Hunting Park: Block Maintains Neighborhood Ties Despite Shootings
Two shootings occurred on the same block in Hunting Park during March. They happened close to home. They happened on a quiet street full of close-knit neighbors who spend days out on their stoops, watching children play.
The weekend after the second shooting on March 21 near the 1300 block of Pike Street, residents weren’t hiding behind doors. Although some questioned their safety on the block, they weren’t fleeing by the dozens, leaving behind empty and vacant houses.
Boys played football in the street. Residents stood outside Pike Street Grocery corner store, exchanging funny anecdotes. A woman walking home from Church, palm leaves in hand, passed one to her neighbor.
The memorial to the 47-year-old man shot in the head stood at the edge of Park Avenue. The man is still in critical condition at Temple University Hospital, according to police. Two weeks earlier, former boxer Tony Martin was fatally shot while visiting a rental property that he owned.
The shootings, residents said, caused some to question staying on the block. But most residents said that they had no interest in going anywhere else. Pike Street is home, they said. Neighbors are family—you do not abandon family.
“No place like home”
Rodney Williams said that he has lived on the block since birth 24 years ago.
“My family moved, but I stayed here,” he said. “This is where I was raised.”
Williams said that this particular block is older in age, although statistics of Hunting Park indicate that the neighborhood as a whole is younger. According to the American Community Survey, the median age of Hunting Park residents is 32, and nearly 60 percent of the population is under 40.
“We do good things. We do cookouts. Everyone’s like a family to each other. Everybody enjoys themselves.”
Nasir Johnson said that he has been staying with his grandmother off-and-on for five years on the corner of Pike Street and Park Avenue. Just outside the house sat a memorial for the 47-year-old man shot on March 21.
Johnson said that he liked the neighborhood. “I get to play with my cousins,” he explained.
Marc Williams said that he has lived on, “Park Avenue Pike,” for 24 years, give or take a few.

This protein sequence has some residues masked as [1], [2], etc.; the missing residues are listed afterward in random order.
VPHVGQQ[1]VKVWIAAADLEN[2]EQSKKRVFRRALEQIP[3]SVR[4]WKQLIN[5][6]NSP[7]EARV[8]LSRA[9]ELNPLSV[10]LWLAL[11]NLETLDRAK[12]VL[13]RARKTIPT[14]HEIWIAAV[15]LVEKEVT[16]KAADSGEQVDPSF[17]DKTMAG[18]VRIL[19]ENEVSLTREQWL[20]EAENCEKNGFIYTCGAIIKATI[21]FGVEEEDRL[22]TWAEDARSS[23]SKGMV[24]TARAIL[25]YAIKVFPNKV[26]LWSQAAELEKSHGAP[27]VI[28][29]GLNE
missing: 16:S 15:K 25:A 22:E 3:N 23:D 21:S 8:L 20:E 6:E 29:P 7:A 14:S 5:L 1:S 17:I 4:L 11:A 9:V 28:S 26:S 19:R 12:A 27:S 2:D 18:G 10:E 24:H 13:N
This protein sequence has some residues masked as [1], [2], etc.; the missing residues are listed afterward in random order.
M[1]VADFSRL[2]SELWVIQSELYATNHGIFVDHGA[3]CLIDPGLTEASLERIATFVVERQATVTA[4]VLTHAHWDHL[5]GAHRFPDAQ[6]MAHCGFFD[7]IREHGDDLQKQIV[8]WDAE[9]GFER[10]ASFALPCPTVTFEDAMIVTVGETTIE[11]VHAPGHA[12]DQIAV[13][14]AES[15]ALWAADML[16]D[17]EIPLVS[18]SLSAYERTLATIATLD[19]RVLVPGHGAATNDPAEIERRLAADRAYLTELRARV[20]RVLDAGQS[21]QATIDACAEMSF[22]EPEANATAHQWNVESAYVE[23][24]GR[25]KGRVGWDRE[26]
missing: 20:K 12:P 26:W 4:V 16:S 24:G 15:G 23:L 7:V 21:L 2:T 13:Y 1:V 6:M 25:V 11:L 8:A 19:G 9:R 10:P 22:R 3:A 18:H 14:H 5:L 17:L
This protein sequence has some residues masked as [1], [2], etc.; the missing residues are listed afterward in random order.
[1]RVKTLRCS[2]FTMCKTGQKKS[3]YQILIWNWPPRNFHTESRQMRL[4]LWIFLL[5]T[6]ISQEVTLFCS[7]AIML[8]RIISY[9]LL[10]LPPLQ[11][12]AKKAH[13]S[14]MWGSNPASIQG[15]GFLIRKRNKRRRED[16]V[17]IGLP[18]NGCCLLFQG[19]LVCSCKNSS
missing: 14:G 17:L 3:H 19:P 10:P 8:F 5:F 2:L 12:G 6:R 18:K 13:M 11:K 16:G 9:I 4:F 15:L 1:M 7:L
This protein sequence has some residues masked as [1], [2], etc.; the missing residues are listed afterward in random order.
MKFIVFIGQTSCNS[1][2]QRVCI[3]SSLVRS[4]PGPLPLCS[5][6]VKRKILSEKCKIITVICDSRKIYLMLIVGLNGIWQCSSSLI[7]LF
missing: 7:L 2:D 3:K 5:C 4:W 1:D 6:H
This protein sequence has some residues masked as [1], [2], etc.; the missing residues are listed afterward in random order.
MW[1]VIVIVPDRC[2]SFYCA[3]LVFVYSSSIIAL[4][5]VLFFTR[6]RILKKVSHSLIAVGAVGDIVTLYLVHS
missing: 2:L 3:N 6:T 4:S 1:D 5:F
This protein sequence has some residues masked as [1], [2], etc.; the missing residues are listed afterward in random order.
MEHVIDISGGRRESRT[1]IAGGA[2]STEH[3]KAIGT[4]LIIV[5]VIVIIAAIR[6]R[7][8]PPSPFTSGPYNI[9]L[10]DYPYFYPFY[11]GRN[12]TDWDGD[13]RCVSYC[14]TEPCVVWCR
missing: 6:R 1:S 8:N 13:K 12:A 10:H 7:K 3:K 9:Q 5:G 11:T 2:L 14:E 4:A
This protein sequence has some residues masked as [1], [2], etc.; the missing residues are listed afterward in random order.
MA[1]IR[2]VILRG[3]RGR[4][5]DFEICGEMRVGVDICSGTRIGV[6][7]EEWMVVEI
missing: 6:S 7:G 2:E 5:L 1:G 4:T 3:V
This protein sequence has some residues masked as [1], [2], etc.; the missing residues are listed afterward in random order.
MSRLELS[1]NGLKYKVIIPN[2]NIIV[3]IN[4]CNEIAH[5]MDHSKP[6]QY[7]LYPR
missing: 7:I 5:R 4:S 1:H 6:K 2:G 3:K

Williams agreed that Pike Street is an older block, with a majority of adults more than 30. He said that most of the same people have lived on the block for a while, and everyone knows each other.
Although similar to citywide trends, the percent of individuals in Hunting Park who bought their houses before 1990 is higher than the percentage for the city, according to the American Community Survey. The percentage of homebuyers who moved in from 2000 to after 2005 spiked in Hunting Park, but still remained lower than the citywide percentage, showing that many have owned property in the neighborhood for longer periods of time compared to the whole of Philadelphia.
“No place like home, so I love it,” Williams said, describing why he stayed in the neighborhood into adulthood.
“We get in tune with our neighbors. Our neighbors love us and we love them,” Williams said, “Without our neighbors, we wouldn’t really have help out here.”
Williams knew the 47-year-old man shot on March 21. “That was a good man,” he nodded. “Nothing bad about him.
“The ups are the memories–what you have with your friends,” Williams said, “The downs are street life.”
“Because of the shootings”
Despite the frequency in shootings throughout March, residents pointed out that violence is not the norm on Pike Street.
Shafeeq Simon said that he is new to the block—he just moved to Pike Street in the past year from a few blocks away. Simon explained that his family chose to stay in the neighborhood to be close to his grandmother.
Simon knew the man shot on March 21 since he was a child, he said.
“Over there–there’s a lot of shooting over there,” Simon said, gesturing to the corner of Pike Street and Park Avenue. “I don’t like living over here.”
Because of the concentrated violence, residents will consider fleeing, Simon said. But he also pointed out that besides the shootings in March, the neighborhood does not experience much violence.
“That’s the only thing people will be moving off this block for—because of the shootings.”
He pointed across the street and explained that two people usually lived there, but had been absent since last April.
“I was talking to my mom into moving out of here, but they are still trying to live here,” he said.
Simon said he wants to move anywhere that doesn’t have violence.
“A peaceful block,” he added.
Simon stopped talking for a moment. “That’s my friend right there,” he said with a smile, yelling for his cousin to come outside. Moments later, six boys organized a game of football. Feet from the memorial, the boys yelled and threw wide passes, narrowly avoiding parked cars and the old, paper-white trees lining the street.
Signs from Philadelphia CeaseFire were stapled to every tree and pole.
Written on the signs were three impassioned words–a warning to those committing and allowing violence in homes and communities.
“STOP. SHOOTING. PEOPLE.”
by By Christine Killion and Taylor Knight